Sunday, March 28, 2010

Broadway Brewery/Slow Food Beer Dinner April 18

Sunday early evening, April 18---—Save the date!

Slow Food Katy Trail and Broadway Brewery will celebrate the season with a Local Spring Food and Beer Dinner at the brewery.

Walker Claridge and his crew will cook up some delectable fresh greens, local meats and eggs to showcase all the wonderful food available to mid-Missourians in early spring. We'll also get a tour of the brewery and learn how beer is made "down under" Broadway.

Mark your calendars now. A menu and details for ordering tickets will be posted SOON!

Thursday, March 25, 2010

Fed up with school lunch

Follow a Chicago teacher as she (he?) goes underground to eat, blog and photograph school lunch each day of 2010:

A few quotes from her (his?) profile:

What exactly is your school lunch project?
I'm eating school lunch just like the kids every day in 2010 to raise awareness about what students eat every day. My hope is that the US becomes more reflective about how the food children eat affects their well-being and success in school. I certainly do not speak for all school lunch programs, but from the comments I have been receiving, what I eat is fairly typical of what most students eat in our country.

What inspired you to do this?
I was disheartened by what I saw the kids eating at school. As I continue with the project and physically consume the lunches myself, I get even more upset.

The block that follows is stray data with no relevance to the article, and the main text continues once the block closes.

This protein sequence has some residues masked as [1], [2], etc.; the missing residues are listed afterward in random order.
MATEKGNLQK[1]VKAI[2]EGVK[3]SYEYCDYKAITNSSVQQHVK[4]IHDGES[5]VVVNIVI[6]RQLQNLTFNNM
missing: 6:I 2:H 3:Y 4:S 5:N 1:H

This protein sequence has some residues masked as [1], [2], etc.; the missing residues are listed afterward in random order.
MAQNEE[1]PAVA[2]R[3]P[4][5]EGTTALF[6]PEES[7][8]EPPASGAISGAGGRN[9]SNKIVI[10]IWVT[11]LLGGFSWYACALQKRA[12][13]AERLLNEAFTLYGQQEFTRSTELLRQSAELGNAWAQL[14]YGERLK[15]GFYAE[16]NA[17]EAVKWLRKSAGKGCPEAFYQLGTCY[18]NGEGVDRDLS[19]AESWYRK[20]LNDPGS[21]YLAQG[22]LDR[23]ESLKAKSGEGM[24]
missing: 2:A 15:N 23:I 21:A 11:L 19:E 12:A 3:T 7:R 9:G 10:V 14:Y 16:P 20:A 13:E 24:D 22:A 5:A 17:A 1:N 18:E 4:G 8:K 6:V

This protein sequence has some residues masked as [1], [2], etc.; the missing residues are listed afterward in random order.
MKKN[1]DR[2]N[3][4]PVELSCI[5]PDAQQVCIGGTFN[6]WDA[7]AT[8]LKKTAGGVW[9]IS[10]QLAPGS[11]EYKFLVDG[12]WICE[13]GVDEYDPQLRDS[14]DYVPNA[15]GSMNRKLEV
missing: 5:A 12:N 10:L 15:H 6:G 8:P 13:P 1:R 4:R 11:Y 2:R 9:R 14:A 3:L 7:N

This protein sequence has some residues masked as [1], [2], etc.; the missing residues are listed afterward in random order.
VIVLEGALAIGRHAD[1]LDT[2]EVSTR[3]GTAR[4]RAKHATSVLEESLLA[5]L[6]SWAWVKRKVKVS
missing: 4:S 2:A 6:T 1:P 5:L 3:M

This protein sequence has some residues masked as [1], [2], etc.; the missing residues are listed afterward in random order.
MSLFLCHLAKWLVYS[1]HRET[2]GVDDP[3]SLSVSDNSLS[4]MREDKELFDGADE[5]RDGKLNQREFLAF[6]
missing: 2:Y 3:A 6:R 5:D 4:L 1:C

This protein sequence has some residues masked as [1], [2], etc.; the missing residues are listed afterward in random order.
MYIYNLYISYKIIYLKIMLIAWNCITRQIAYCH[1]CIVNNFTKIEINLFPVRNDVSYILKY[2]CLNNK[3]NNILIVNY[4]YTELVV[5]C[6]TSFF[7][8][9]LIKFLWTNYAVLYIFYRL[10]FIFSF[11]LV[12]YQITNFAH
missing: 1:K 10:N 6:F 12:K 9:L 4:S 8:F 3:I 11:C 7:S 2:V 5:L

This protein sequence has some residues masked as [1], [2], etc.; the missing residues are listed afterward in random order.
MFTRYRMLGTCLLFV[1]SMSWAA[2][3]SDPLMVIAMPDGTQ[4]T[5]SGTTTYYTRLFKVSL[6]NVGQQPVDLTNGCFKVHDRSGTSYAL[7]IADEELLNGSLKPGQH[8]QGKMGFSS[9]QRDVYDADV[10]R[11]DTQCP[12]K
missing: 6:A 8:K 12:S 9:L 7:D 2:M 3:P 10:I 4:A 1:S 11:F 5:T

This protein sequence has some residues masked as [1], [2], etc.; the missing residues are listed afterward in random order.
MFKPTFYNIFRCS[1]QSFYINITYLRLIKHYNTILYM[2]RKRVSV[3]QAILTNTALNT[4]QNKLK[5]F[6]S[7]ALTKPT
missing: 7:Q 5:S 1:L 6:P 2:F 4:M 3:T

Is this a publicity stunt?
I have nothing to gain from doing this project personally. I am just a regular person and I'm certainly not sophisticated enough to design some kind of "stunt."

Why are you anonymous? Don't you stand by your ideals?
I am anonymous because I want to protect my job and my identity. I like that I'm "un-googleable." Although I feel passionate about child nutrition, I believe that being anonymous is the best thing for my professional career. I really want to reveal more, but it's not safe for me personally.

Why is this important now?
The Child Nutrition Act is being debated in congress. It's important that people realize that funding for school lunches is vital to children's success in school and in life.

What's up with all the packaging?
The meals brought in frozen and heated up in large ovens. The containers are paper with plastic over the top. Microwaving is not allowed forschool lunch (from what I understand). There are no real dishes or cutlery. Ninety-five percent of food delivered to schools is frozen.

Where is the food made? Are there microwaves at the school?
I don't know where the food is made. I'm not going to name the company, but it's a very common school food vendor. There are no microwaves in the school's kitchen only large ovens. Microwaves are available to the staff in the teachers' lunchroom/staff lounge, but students do not have access to that space.

Do the children actually eat this food?
The kids only eat bits and pieces of the food offered to them. Sometimes the kids only eat the fruit or the hot dog or occasionally they don't eat any of it.

Wednesday, March 24, 2010

Order Your Patchwork Family Farms Easter Hams Today!!

By purchasing your holiday ham from Patchwork Family Farms, you will be supporting independent farm families whose livelihoods support their rural communities, who raise their hogs with great care and plenty of access to fresh air and sunshine and without the use of sub-therapeutic antibiotics.